Michael Gove set to drop plan for total ban on shock collars for pets
Michael Gove is preparing to drop plans for a total ban on electric shock collars for dogs and cats
- Environment Secretary had been expected to bring in the ban on the devices
- But Michael Gove hinted in the Commons that the ban will be toned down
- Suporters of the collars say they stop sheep and pets wandering into roads
Michael Gove has hinted that he is preparing to drop plans for a total ban on electric shock collars for cats and dogs.
The Environment Secretary had been expected to bring in the prohibition as part of his mission to transform the Tories into the party for animal lovers.
But critics have hit out at the plan – warning that their pets are kept alive by the collars which stop them wondering away and getting hit by cars in the road.
And in a coded exchange in the House of Commons yesterday, he suggested some pet owners will be allowed to continue using the devices.
Tory MP John Hayes, who uses the collars on his cat, quizzed Mr Gove about his plans by quoting from a book of cat poetry by TS Elliot which was used as the basis for the musical Cats.
The Environment Secretary Michael Gove (pictured outside No10 on Tuesday) had been expected to bring in the prohibition as part of his mission to transform the Tories into the party for animal lovers
Mr Hayes asked: ‘Will the secretary of state, a noted cat owner, stand alongside those friends of felines, or will he send TS Eliot spinning in his grave and many cats to theirs, too?’
Mr Gove replied by quoting the opening line of TS Elliot’s famous poem, The Waste Land, to suggest that the plans will be toned down.
He said: ‘April is the cruellest month.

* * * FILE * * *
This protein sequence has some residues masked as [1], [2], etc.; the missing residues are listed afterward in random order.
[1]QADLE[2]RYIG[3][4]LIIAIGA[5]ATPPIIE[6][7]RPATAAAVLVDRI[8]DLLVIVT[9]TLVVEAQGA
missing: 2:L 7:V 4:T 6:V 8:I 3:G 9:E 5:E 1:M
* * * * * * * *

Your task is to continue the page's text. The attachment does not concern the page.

‘But this April will not be a month in which cruelty towards any living thing will be tolerated.
‘We want to introduce legislation to ensure that the use of shock collars as a means of restraining animals in a way that causes them pain is adequately dealt with.
Bonnie, the dog belonging to The Daily Mail’s sketch writer Quentin Letts, has an electric shock collar
‘[Mr Hayes] raises another important point in that containment fences can play a valuable role in ensuring that individual animals, dogs and cats, can roam free in the domestic environment in which they are loved and cared for.’
Sir Steve Redgrave, the Olympic gold medallist who uses an electric collar to keep his Old English sheepdog in his unfenced three-acre garden, welcomed Mr Gove’s comments.
He told The Times: ‘I am delighted that the government is moving towards a decision not to ban containment fences.
‘I agree with Michael Gove that they are a valuable way of giving pets the freedom of the nation’s gardens and I am convinced, from my own experience, that they are not in the slightest way cruel.’
Mr Hayes said: ‘The consultation process has shown how important containment fences are to the welfare of our nation’s cats and dogs.
‘It has confirmed what academic evidence has shown — just how important they are in protecting pets from road traffic accidents.’
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